According to news outlet Football.London, Liverpool were set to make a huge bid for Tottenham Hotspur star Son Heung-Min this summer had the North London club failed to secure a top-four Premier League finish this season.
As per the report, the Merseyside had been planning to make a move due to the likelihood that either Mane or Mohamed Salah could leave Anfield and identified Son as a potential transfer target to replace one of their forwards.
Liverpool are sadly not expected to make an approach following Spurs’ Champions League qualification.
Any deal would have cost a sizeable amount with Chris Waddle suggesting he is a player now worth in the region of £125m.
Although a deal for Son is seemingly unlikely following the aforementioned report, signing the player would be a major coup for Liverpool as he could have easily become the club’s next Salah if he was to make the move to Anfield.
According to FBref, the Egyptian winger is considered one of the ten most comparable players to Son this season, and it is no wonder they are so closely similar after the pair won the joint Premier League golden boot in the most recent campaign, scoring 23 goals each.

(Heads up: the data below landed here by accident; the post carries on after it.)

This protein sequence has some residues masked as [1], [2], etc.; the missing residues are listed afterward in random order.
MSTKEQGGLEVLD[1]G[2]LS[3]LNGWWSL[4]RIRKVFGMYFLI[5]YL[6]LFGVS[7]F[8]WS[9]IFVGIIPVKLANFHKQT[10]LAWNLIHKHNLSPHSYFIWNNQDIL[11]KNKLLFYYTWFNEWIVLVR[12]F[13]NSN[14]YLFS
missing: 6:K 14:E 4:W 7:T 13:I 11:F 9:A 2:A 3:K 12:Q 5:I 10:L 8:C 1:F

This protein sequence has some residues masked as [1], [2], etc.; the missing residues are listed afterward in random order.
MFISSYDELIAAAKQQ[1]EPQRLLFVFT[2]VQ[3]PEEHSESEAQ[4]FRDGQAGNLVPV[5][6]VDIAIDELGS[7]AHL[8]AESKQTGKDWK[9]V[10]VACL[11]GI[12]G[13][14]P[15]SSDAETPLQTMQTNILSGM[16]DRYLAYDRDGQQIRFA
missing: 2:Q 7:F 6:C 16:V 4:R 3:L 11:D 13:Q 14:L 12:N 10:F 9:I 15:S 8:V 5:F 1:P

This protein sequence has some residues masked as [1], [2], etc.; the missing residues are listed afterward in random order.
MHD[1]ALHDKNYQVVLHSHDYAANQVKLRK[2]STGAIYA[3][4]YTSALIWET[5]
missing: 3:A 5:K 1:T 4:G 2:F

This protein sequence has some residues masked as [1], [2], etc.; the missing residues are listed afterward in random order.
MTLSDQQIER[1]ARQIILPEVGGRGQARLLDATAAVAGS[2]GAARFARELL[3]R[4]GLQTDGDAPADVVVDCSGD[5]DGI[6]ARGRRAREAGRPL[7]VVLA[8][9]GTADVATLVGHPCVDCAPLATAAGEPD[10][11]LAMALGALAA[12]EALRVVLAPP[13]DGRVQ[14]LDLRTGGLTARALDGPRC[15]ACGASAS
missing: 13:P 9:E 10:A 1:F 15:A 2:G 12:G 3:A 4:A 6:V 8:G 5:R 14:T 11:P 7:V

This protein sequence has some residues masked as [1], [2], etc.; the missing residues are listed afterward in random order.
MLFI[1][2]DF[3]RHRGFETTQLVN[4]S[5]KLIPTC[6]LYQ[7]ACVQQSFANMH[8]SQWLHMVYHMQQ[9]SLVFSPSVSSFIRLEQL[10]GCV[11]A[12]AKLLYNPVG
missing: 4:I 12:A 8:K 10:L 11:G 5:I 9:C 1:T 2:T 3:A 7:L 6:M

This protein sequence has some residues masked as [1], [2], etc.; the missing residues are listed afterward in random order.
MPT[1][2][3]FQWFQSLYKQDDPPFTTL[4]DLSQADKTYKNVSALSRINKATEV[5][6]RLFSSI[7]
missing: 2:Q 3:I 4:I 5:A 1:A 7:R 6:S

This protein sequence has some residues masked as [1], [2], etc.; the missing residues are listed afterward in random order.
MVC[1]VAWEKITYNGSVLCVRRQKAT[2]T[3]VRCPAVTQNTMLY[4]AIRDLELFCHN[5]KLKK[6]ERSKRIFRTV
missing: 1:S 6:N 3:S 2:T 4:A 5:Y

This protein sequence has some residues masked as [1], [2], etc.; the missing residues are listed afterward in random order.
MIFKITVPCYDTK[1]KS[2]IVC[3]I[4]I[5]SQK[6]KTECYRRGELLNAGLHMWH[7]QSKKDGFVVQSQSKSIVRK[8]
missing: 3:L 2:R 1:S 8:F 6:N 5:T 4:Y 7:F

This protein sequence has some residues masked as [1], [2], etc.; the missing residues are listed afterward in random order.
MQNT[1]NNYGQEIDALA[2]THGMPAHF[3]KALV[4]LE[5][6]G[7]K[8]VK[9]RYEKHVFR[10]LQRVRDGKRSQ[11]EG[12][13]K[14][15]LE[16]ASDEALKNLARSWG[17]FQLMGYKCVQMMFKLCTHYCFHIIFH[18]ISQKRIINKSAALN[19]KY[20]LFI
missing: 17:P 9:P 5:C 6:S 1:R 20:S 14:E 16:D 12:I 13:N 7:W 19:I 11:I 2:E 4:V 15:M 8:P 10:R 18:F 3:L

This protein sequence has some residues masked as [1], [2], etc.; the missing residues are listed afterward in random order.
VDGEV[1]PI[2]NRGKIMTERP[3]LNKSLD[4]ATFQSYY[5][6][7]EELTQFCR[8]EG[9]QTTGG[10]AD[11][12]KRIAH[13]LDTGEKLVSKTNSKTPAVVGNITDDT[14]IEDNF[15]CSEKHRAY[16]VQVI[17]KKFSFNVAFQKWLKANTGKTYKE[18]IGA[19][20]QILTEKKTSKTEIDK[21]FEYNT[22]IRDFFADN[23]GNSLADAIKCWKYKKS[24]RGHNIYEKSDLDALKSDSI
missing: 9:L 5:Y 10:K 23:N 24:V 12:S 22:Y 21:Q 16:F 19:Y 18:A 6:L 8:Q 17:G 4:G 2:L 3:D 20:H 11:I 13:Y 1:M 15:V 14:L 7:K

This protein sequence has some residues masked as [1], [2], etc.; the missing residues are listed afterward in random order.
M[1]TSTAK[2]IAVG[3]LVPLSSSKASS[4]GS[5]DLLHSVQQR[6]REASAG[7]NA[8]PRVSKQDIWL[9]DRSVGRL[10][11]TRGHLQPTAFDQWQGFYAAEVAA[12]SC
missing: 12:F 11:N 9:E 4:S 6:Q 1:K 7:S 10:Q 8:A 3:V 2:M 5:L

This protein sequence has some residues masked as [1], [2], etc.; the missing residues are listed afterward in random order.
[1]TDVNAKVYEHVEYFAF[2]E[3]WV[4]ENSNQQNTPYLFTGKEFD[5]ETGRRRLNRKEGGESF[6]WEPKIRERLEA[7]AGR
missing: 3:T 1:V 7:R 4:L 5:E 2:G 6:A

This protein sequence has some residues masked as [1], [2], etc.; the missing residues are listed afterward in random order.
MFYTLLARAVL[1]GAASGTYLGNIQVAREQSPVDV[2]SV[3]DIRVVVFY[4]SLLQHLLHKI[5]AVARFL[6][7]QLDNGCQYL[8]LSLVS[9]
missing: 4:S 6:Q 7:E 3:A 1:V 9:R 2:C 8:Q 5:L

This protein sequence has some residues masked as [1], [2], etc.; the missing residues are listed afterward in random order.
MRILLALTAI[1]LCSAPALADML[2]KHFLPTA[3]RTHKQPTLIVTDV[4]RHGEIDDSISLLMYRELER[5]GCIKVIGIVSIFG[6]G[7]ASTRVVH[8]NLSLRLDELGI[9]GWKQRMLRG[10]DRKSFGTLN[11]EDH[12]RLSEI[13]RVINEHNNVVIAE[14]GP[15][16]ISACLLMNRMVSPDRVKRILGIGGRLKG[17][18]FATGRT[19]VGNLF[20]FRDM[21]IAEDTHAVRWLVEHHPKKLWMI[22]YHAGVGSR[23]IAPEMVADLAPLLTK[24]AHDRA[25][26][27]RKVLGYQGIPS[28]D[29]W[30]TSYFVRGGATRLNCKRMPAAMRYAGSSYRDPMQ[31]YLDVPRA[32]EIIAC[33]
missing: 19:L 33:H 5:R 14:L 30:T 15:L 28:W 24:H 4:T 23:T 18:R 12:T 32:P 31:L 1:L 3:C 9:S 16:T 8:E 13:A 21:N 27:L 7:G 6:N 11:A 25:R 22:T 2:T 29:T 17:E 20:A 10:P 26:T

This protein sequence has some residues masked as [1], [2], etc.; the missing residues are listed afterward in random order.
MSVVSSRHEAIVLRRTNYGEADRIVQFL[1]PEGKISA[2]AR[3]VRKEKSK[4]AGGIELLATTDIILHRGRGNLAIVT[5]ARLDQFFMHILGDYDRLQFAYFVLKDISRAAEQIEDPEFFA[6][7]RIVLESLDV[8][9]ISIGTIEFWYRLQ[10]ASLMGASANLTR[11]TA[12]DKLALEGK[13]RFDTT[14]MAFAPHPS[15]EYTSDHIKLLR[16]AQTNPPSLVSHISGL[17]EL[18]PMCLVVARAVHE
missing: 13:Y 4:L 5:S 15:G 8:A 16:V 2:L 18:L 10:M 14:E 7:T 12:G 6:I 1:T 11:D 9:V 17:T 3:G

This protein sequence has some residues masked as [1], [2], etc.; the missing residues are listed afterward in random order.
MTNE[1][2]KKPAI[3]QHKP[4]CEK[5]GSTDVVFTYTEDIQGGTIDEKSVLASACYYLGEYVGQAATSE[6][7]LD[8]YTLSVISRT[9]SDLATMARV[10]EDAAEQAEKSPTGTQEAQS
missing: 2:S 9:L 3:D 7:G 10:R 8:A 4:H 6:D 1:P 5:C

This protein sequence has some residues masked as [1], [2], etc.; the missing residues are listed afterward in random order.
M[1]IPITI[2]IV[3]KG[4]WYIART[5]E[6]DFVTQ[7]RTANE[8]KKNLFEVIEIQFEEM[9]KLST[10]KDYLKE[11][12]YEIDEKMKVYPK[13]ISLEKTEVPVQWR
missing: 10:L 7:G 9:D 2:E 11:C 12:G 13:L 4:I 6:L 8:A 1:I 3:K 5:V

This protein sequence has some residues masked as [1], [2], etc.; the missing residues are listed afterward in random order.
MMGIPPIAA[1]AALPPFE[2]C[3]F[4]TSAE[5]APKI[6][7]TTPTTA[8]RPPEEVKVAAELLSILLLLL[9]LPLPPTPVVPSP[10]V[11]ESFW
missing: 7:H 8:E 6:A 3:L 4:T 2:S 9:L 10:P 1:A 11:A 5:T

Although Salah has had more shots on target (49), the Spurs winger has a much better percentage of shots that are on target overall (54.7%) and Son has completed more passes (933) compared to the Liverpool star too.
With that being said, due to the fact that Mane could potentially leave this summer and Salah has not sealed his future a the club beyond the one year that is left on his contract, Liverpool should explore the potential of signing Son more seriously as he is not only Premier League proven but is a like for like replacement that could really work.
He also has that sneaky ability to rile his opponents with the Independent claiming he has a “mastery for the dark arts” this term.
The 131-goal star who was also dubbed “special” by Antonio Conte is tied into a contract at his current club until 2025, so if FSG did want to land a deal for the forward in the future they would need to make an ostentatious bid that Daniel Levy could not refuse.